Painted From (Maryland) Life
I enjoyed reading the thoughtful and well-written review by Martin L. Johnson in the July 22 issue of City Paper on the exhibition Herman Maril: An American Modernist at the Walters Art Museum. However, as the son of the artist, I feel the impression was given that even though my father (1908-1986) lived in Baltimore, the themes of his work through the middle and later parts of his career seldom reflected the Maryland area.
It's true his subject matter covers areas all over the world, including Spain, Italy, Portugal, Mexico, the Adirondacks, California, and the Southwest. It's also a valid point that his Cape Cod seashore paintings are extremely popular, especially in the heat and humidity of most Baltimore summers.
However, my father never forgot about Baltimore, where he returned every fall after spending each summer in Provincetown, Mass. He continued to devote a number of oils and watercolors to the Maryland scene throughout his long career.
Over a dozen Maril paintings that include city and statewide scenes are in the collection of the Maryland Historical Society. A 1975 oil that was inspired by Charles Street entitled "Evening, the City" was selected by the Aaron Copland Music Society to be on the cover of a classical album two years ago. My father painted a number of lacrosse paintings and quite a few horse race paintings from Pimlico. Two of his oils of a Baltimore football game and hockey game are in the sports painting collection of the Butler Institute of American Art. He did several oils of skaters on Maryland ponds. In the 1950s, '60s, '70s, and '80s, he produced a series of city construction paintings, and a couple focused on the Jones Falls Expressway. Last year, a painting entitled "Near East Pleasant Street" was exhibited and sold by the David Findlay Jr. Fine Arts gallery in New York.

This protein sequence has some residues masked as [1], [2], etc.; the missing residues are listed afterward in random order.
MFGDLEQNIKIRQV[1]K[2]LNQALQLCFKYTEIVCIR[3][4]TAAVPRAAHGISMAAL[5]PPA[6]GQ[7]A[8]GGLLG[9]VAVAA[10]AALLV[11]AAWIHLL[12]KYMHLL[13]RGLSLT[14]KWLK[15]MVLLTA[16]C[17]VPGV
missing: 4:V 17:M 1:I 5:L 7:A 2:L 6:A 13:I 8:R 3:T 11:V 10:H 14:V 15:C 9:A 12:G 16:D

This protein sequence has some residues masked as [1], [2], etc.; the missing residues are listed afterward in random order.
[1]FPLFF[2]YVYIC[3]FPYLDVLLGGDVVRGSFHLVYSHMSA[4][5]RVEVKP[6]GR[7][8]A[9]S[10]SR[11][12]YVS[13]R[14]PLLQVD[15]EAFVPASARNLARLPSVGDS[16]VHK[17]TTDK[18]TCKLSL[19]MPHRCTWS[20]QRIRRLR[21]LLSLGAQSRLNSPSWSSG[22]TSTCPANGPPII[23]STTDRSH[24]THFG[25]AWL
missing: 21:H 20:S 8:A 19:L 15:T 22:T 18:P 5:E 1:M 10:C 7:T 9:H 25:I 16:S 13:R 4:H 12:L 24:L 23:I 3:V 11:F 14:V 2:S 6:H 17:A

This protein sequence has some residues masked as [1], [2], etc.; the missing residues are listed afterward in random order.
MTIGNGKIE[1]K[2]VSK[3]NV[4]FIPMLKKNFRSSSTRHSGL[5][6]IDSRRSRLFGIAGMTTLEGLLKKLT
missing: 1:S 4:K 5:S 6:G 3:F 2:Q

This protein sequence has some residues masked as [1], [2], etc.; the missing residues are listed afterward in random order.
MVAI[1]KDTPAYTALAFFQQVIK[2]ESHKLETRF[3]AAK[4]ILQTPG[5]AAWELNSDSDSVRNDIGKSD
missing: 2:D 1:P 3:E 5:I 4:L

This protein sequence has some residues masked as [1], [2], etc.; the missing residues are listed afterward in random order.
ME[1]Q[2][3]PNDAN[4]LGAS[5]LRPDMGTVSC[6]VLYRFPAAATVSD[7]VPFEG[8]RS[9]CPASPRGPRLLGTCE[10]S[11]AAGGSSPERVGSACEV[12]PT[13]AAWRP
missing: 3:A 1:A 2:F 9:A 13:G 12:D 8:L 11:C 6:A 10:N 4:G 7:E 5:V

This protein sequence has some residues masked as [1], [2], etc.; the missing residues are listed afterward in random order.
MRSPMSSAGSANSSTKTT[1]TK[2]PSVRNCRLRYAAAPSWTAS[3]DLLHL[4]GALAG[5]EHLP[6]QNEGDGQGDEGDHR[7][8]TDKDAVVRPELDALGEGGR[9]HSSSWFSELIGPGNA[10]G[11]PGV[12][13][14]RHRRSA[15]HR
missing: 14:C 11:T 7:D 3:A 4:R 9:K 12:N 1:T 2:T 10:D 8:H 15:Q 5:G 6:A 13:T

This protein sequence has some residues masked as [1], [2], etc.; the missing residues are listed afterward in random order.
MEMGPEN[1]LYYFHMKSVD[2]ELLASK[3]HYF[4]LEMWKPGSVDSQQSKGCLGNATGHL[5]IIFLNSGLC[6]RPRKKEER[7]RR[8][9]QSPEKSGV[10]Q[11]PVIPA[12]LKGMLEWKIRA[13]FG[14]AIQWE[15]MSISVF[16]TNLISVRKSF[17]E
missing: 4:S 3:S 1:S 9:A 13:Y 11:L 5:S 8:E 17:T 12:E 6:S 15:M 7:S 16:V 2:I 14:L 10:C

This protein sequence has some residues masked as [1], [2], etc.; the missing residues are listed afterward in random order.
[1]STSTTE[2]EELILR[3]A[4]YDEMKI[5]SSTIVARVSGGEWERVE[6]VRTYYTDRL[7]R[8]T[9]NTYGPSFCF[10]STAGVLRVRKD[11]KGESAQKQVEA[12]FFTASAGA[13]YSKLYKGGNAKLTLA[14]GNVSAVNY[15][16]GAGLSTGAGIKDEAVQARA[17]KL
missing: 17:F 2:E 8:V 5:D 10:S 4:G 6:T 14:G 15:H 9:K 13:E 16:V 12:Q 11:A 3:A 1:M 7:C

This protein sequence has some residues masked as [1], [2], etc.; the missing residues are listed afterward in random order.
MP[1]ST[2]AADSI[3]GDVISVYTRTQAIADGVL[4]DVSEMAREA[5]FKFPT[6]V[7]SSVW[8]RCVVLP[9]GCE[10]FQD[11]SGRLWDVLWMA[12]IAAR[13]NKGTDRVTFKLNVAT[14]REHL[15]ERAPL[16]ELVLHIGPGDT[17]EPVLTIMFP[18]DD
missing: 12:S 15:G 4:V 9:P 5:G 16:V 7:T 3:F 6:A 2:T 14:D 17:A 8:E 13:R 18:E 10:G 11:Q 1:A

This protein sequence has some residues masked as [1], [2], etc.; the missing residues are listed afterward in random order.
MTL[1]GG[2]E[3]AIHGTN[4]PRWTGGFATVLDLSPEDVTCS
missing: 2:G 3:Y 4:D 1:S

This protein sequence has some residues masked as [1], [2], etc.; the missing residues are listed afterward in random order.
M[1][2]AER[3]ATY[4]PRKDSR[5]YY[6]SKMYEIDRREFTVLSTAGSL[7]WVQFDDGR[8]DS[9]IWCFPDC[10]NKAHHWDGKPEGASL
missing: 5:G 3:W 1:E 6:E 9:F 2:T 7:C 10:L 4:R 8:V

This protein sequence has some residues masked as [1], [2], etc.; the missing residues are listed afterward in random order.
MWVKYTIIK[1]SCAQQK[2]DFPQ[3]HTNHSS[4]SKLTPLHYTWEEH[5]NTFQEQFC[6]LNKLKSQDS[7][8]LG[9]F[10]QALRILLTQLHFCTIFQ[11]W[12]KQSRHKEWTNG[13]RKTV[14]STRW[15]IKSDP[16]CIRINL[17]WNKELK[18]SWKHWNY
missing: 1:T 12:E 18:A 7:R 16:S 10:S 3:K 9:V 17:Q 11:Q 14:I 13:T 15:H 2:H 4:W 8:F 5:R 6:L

Although it's true he didn't limit himself to becoming known for painting Baltimore scenes, he never turned his back or brush away from his native city.
Correction: Last week's feature story on what's in the Baltimore Harbor ("Something in the Water," July 29) incorrectly reported that projectiles dating from the 1812 Battle of Fort McHenry were found on the bottom near the fort; in fact, the battle took place in 1814.
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